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Berkeley in the Sixties [DVD] [1990] [Region 1] [US Import] [NTSC]

Jentri Anders , Joan Baez , Mark Kitchell    DVD

Price: 13.90
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Most Helpful Customer Reviews on (beta) 4.4 out of 5 stars  34 reviews
29 of 32 people found the following review helpful
5.0 out of 5 stars Fabric of 60s Counterculture Politics: Weaving the Threads 15 Jan 2005
By J. Winokur - Published on
Format:DVD|Verified Purchase
This is a superb, valuable documentary.

Berkeley was at the epicenter as the counterculture politics of the '60s emerged. And revisiting the political ferment of '60s Berkeley can offer an unusually helpful overview of these interwoven political currents. This film does that very, very well. It rises far,far above films which simply recount the intense experimentation with sex, drugs & rock 'n' roll that eventually characterized the counterculture. This film focuses on the often-less-understood, and fascinating, politics of the time.

The fascinating footage (including early glimpses at Reagan as a
relatively new "pol"), the deft editing, the years-later retrospective reflections of "now-grown-up" participants in the Berkeley "FSM" (Free Speech Movement) -- these are all very engaging, and beautifully assembled. But what makes the film great for me is its clarity in reflecting the interplay of counterculture themes: the movements for free speech and for civil rights, the movement against the Vietnam War, and assertion of the new feminism. Along with the energetic pursuit of "sex, drugs and rock 'n' roll," these elements - blended into one 'tsunami' of a movement -- were experienced by us all coming of age during that time, throughout the US and throughout much of the world. But as a young person during that era, who became very swept up in the self-proclaimed "dawning of the Age of Aquarius," I recall also feeling unclear on how these ideological components -- which otherwise seemed to me distinct and substantively unrelated - became intertwined in the social politics of that era.

Whether the film is slanted, and whether "The Movement" was positive or negative, seem to me besides the point. The Movement was; like it or not, that reality is indisputable. From varying perspectives, our entire culture experienced it, and was affected by it. Most of the many millions of us on college campuses during that time were forever changed -- for good, for ill, or both. This film presents the most coherent depiction I've seen of how this happened, what it's "logic" was - and manages to do so engagingly, without becoming pedantic. That's a whole lot for one film to do, even for someone who respects and loves film as our culture's greatest current art form.
17 of 19 people found the following review helpful
5.0 out of 5 stars Interesting look into Berkeley in the '60s 17 April 2002
By 24fan957 - Published on
Verified Purchase
As a student of American History, this is certainly one of the most interesting films I've had the opportunity to view. From the footage of Mario Savio's arrest at the Regents' forum to the interviews with former Black Panther leaders and also Vietnam draftees, there is a lot of raw human emotion and reaction captured on tape. Truly an excellent documentary that seeks to be more than a documentary-- and succeeds in becoming a true reflection of life.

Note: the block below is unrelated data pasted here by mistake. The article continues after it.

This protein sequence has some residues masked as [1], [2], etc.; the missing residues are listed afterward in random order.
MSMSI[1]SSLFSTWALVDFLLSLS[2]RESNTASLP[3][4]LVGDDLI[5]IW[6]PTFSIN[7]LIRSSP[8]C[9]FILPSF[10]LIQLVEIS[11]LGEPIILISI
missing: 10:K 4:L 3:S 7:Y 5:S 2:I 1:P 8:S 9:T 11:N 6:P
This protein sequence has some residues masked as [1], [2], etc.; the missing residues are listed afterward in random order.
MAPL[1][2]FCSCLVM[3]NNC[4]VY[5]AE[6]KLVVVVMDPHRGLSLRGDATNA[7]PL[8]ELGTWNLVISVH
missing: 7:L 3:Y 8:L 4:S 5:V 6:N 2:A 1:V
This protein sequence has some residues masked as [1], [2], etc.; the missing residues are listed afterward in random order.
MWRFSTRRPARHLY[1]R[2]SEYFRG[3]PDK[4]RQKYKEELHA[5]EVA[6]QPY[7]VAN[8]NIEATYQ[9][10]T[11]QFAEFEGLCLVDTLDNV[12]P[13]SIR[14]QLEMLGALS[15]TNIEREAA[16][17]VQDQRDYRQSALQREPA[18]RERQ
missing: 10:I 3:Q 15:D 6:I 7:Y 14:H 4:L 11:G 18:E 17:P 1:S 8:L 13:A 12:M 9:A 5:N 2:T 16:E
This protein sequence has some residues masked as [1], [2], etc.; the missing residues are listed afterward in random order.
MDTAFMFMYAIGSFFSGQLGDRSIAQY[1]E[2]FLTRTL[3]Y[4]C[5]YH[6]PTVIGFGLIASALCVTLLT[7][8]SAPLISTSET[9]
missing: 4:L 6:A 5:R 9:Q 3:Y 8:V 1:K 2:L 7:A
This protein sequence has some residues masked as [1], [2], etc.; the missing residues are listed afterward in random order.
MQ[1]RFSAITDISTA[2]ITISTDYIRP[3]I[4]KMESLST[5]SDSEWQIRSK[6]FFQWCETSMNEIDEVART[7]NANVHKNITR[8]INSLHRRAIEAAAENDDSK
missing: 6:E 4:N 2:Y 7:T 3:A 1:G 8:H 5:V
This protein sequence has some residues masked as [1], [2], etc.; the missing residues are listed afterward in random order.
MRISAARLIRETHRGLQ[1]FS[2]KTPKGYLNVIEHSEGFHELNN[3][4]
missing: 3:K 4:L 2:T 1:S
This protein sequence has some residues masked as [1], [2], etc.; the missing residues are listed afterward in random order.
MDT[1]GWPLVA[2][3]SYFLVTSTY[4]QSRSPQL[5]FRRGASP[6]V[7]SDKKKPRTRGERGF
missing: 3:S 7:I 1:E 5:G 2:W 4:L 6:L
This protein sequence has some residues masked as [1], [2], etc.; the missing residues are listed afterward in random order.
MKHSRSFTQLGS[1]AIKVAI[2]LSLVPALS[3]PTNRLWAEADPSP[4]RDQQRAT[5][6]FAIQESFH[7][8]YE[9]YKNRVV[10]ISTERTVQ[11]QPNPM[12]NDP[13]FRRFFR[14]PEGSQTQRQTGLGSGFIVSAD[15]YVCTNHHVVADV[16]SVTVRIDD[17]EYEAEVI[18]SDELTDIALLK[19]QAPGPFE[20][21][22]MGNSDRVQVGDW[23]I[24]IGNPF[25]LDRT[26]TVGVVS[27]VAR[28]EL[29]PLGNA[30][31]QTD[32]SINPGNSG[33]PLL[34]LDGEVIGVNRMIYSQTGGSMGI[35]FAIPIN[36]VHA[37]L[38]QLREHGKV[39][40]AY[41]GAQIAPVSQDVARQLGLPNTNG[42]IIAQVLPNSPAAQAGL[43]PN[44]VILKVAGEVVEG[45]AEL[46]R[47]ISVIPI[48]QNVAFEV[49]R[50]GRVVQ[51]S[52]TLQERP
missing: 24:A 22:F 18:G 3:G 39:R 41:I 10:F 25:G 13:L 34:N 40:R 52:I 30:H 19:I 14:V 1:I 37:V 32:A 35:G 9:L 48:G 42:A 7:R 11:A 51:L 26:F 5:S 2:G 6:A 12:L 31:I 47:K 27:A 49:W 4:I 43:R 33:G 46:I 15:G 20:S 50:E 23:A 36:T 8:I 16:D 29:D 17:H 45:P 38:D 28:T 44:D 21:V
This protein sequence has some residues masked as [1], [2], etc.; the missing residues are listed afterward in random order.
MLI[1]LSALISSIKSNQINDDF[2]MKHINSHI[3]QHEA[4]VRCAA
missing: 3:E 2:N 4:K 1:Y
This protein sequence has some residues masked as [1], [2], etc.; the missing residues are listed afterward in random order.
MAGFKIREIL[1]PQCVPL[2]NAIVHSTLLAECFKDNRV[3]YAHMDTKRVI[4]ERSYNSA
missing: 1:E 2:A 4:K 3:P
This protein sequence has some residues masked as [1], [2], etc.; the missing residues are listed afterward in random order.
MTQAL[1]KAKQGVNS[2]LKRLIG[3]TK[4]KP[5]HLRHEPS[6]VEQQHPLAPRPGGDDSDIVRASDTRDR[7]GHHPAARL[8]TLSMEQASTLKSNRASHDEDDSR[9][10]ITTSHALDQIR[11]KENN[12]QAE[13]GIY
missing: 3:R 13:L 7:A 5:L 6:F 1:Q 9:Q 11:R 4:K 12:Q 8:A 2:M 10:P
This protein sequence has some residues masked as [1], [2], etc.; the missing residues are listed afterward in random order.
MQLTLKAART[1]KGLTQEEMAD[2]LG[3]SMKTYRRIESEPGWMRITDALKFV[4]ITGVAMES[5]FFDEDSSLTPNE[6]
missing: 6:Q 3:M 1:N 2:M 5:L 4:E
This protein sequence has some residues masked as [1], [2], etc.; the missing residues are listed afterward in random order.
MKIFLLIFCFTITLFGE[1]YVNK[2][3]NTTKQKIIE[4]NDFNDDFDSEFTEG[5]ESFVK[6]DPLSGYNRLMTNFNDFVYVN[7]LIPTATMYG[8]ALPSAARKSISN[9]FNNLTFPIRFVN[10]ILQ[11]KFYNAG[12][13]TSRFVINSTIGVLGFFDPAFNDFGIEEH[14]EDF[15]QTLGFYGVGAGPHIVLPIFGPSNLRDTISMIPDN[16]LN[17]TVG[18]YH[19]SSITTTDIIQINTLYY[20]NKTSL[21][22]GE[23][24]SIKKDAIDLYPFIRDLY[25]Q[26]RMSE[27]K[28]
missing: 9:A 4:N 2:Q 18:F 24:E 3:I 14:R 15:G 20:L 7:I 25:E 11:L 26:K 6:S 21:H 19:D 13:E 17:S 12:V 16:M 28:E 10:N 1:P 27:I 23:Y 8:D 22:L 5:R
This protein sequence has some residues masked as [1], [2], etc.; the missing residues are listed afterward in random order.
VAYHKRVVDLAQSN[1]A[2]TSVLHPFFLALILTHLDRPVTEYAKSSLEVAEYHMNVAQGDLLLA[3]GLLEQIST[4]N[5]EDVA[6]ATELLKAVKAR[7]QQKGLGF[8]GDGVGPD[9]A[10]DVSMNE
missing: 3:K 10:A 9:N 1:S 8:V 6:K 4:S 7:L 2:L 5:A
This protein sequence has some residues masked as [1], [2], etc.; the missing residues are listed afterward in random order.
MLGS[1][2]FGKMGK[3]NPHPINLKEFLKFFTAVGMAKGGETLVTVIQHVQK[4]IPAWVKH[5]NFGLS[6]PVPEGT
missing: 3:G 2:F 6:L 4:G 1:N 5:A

10 of 13 people found the following review helpful
5.0 out of 5 stars Nice 18 Mar 2004
By Alvi Krishna - Published on
I would like to tell you a little bit about the documentary by Mark Kitchell entitled Berkeley in the Sixties. This film is a great synopsis of the 60s civil rights and counter culture movements based out of UC Berkeley. The film was released in 1990 and contains interviews with everybody from members of the Black Panthers to Country Joe and the Fish. It starts at the beginning of the sixties with the events that would eventually lead to the first protest to the hippies and Peoples Park and so on, interviewing people even into the late 80s. The film kept my attention and was very educational.
3 of 3 people found the following review helpful
4.0 out of 5 stars Raises documentary standards... 31 May 2008
By S. P. Cox - Published on
This truly is an exceptionally well researched and presented documentary concerning the events at USC Berkeley in the 1960s.What comes across is that the collection of former students/activists interviewed are intelligent,erudite and committed to social causes:their social zeal did not die with the decade(as is revealed in the "where are they now" segment).However, the documentary is not a total celebration of their experiences;mistakes made and the success/impact of their actions is discussed,with a variety of conclusions being drawn.A small disappointment is the non-appearance of Mario Savio in the interviews:apparently he refused to participate and the documentary is poorer for this.The viewpoint of the "establishment"(university leaders,police,the conservative middle America)would have rounded the documentary out;but these are small quibbles.What remains is a superb piece of social history,with fantastic archival footage,both b/w and colour,accompanied by a soundtrack that complements the action nicely.I highly recommend this to anyone interested in the 1960s,social activism and the search for a better America.My review is dedicated to Michael Rossman,one of the FSM leaders who sadly passed away in May 2008:I applaud your efforts Michael.
5 of 6 people found the following review helpful
5.0 out of 5 stars Show this to your family, and discuss it. 19 Aug 2008
By Timothy P. Scanlon - Published on